Al-Shifa Journal of            Ophthalmology (ASJO)               

Vol. 1, No. 1, January - June 2005

Aims and Scope

Information For Authors

President's Message


Ophthalmoplegic Migraine

Ocular Infections and Seasonal Variations

Repair of Lost Rectus Muscle

Sensitivity of Tests in Dry Eyes

Intravitreal Kenacort in Macular Edema

ERG in Diagnosis of Retinal Problems

Spectrum of Contact Lens Users

Corneal Thickness in Diabetes

Antimicrobial Sensitivity Pattern


Ocular Infections
Prof. Jahangir Akhtar, FRCS

Ocular infections are common (please see articles by Tania et al and Saadia in the current issue) and vary from self-limiting to sight-threatening. Infections occur in different eye structures; presentation and treatment vary accordingly. Infections can occur when tissues of the eye are exposed to pathogens not normally present, when the eye is damaged, allowing pathogens to overcome the natural defenses of the eye, or in immunosuppressed patients where normal flora may become opportunistic. In deciding on appropriate treatment, both the causative pathogen and the structure(s) affected must be considered. The most likely pathogen can often be determined based on clinical signs and symptoms, patient history, and needs to be confirmed microbiologically. Differences in drug absorption, penetration, and availability to the various structures of the eye affect treatment decisions. Severity of infection, efficacy and safety of medication, and cost/benefit ratios must be taken into consideration in choosing the proper pharmacologic management of various ocular infections.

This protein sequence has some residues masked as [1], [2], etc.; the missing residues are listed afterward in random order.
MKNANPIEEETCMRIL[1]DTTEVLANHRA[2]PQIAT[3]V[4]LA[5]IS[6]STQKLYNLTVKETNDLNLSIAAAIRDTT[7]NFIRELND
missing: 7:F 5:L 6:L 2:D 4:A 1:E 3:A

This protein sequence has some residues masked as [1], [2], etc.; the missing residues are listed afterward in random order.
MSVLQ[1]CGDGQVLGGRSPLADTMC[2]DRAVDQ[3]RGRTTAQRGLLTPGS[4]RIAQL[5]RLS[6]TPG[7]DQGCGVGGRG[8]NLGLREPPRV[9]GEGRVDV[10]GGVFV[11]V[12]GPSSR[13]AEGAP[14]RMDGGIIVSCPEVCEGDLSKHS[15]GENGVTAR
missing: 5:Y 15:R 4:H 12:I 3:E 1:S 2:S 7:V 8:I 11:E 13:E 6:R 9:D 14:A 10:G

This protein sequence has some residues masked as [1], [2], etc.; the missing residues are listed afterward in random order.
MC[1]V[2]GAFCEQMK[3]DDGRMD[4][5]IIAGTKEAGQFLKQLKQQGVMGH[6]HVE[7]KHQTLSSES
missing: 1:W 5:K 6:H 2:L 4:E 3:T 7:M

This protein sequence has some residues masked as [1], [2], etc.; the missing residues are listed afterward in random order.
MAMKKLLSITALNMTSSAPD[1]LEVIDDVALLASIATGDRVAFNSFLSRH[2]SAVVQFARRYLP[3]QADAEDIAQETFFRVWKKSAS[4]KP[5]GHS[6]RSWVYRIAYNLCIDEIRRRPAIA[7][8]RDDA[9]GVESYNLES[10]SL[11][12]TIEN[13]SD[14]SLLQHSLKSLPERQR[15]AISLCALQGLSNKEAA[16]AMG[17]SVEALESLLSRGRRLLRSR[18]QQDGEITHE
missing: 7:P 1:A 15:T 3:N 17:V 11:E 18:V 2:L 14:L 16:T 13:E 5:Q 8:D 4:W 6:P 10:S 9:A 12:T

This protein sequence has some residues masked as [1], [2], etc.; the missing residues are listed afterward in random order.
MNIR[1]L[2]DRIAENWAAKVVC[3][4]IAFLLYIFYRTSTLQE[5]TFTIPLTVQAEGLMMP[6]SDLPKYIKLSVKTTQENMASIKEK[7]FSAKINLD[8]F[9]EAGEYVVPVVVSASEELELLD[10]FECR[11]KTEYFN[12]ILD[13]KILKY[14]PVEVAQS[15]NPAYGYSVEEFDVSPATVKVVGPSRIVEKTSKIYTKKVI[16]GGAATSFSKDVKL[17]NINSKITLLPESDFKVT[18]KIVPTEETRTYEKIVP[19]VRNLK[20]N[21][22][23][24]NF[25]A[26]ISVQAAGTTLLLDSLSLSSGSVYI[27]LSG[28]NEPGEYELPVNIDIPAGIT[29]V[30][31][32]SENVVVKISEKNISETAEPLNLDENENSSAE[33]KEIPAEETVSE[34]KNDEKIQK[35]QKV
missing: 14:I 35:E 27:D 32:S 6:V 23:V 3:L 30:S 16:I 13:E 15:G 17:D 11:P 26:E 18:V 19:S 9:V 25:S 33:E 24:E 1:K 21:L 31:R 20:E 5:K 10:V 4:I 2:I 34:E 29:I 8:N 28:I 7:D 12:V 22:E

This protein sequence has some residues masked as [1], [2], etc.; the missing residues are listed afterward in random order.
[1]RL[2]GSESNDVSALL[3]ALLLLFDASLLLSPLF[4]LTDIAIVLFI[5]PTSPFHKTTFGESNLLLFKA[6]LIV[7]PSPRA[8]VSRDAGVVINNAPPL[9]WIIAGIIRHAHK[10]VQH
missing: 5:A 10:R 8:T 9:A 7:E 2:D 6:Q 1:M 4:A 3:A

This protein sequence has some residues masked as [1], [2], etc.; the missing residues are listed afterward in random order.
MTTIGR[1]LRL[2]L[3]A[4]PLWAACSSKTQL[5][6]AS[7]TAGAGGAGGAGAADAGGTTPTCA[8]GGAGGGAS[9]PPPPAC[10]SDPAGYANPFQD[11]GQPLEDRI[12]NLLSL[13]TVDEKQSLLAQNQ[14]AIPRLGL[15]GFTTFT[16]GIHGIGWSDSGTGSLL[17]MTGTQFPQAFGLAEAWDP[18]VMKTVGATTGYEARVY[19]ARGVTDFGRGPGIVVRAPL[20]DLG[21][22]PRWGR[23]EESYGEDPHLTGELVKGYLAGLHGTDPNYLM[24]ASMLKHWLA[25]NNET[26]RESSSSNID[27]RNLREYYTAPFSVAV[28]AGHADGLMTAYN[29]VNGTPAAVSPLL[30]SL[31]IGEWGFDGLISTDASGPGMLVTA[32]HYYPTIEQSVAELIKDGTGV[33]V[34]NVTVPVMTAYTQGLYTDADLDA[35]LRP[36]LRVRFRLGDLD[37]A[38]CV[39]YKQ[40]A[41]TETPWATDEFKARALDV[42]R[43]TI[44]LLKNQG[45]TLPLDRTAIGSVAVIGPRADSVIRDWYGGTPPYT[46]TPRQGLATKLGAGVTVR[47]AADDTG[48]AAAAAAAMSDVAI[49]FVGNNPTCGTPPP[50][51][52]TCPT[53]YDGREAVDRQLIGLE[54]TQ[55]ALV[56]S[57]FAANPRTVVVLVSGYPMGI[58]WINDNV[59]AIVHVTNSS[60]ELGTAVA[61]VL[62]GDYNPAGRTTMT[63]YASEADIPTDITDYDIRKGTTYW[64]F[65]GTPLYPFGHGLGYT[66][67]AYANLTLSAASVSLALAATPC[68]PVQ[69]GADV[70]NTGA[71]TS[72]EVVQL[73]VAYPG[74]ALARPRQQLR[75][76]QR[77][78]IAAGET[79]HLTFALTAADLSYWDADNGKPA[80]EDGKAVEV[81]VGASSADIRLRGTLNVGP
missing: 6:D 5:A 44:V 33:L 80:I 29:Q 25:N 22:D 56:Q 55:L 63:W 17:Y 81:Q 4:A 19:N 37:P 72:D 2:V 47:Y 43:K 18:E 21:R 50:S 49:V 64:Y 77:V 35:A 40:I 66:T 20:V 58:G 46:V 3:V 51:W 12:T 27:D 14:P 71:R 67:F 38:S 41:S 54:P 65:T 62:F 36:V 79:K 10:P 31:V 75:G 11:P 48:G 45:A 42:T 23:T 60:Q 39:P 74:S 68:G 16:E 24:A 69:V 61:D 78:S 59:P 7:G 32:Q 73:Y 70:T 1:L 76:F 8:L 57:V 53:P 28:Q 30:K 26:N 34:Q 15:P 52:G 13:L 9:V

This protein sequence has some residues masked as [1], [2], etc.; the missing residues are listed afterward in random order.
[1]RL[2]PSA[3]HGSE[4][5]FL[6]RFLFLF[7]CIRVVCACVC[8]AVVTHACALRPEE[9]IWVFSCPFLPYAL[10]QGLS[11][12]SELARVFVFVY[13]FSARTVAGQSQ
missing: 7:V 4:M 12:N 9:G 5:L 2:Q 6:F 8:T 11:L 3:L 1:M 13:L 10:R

Since their introduction in 1990 in the United States, fluoroquinolones have rapidly become the standard of care in the topical antibiotic arena. Unfortunately, recent evidence has shown the widespread use of fluoroquinolones, not only in eye care, but also in agriculture, and general 

medical and surgical use, has lead to decreasing susceptibilities of important ocular bacterial pathogens1. The fourth-generation fluoroquinolones, moxifloxacin and gatifloxacin, were introduced in 2003 promising improved spectrum of activity and delayed development of resistance. Although these topical agents have recently been introduced in commercial form, there is already a growing body of evidence showing excellent potency in the war on ocular infections2. These include enhanced spectrum and potency for Gram-positive cocci and possibly atypical mycobacterial species, improved penetration into the anterior segment, and reduced propensity to promote the development of resistance.  

1.      Mah FS.  Fourth-generation fluoroquinolones: new topical agents in the war on ocular bacterial infections. Curr Opin Ophthalmol. 2004 Aug;15(4):316-20

 2.      Hwang DG. Fluoroquinolone resistance in ophthalmology and the potential role for newer ophthalmic fluoroquinolones. Surv Ophthalmol. 2004 Mar;49 Suppl 2:S79-83.